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slyterence

Continuous Integration and Visual Studio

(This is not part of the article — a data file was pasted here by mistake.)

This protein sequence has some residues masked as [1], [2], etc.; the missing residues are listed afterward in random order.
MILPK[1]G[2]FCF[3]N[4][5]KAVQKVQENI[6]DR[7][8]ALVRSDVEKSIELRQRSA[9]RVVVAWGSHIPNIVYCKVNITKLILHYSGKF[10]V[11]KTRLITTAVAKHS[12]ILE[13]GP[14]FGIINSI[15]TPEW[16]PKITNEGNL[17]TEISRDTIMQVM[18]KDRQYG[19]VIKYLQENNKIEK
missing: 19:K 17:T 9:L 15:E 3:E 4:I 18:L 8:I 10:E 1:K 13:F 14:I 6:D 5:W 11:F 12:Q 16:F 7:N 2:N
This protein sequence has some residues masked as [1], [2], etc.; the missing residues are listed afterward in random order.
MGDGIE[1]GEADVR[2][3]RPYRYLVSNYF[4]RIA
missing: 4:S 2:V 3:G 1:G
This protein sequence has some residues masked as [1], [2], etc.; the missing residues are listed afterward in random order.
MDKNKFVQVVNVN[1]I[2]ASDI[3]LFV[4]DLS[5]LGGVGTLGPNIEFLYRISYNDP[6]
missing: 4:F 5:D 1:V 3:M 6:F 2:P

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Hi, I've managed to persuade my company that we need a continuous integration server, but management is not keen to fork out a ton of money for a Visual Studio license that isn't actually going to be used by any one person. Consequently, they've asked me to research whether it's possible using the various SDK's etc. to run builds on the server without actually having visual studio installed. So far, I've downloaded and installed : 1) Windows Platform SDK (the latest one) 2) .Net Framework SDK (1.1) 3) VC++ 2003 Toolkit (optimizing compiler, etc.) About my project: We're running a number of C# projects, as well as MFC C++ applications, etc... Also, our company will at some point probably use most of the languages / tools provided by Visual Studio and they'll all need to be buildable using the build server. For now, I'm having problems getting my C++ code to compile. It complains about libcpmtd.lib etc., which has apparently been left out of the above SDK's for some reason. I tried copying the lib folder from my local machine to the test server, and that fixed that complaint, but then I got link errors related to mfc. Again, I copied the atlmfc directory into my include folder on the server, and now my code builds. My questions are as follows: 1) Is this legal? Am I legally allowed to "supplement" the free 2003 toolkit like this? 2) If so, what are the chances that somewhere down the line I'm going to run into problems again when something else in Visual Studio is not available in the free distributables? I need to be able to guarantee that the code built by the server is identical to code built by any one of the developer's machines. Can I make this guarantee? And here I'm not talking only about Visual C++, but any compile tool / library / include / assembly / etc. that's availabe with a VS2003 install. 3) Can anybody provide any insight as to why Microsoft left the multithreaded versions of those libraries out of the Platform SDK? Thanks for your time Terence

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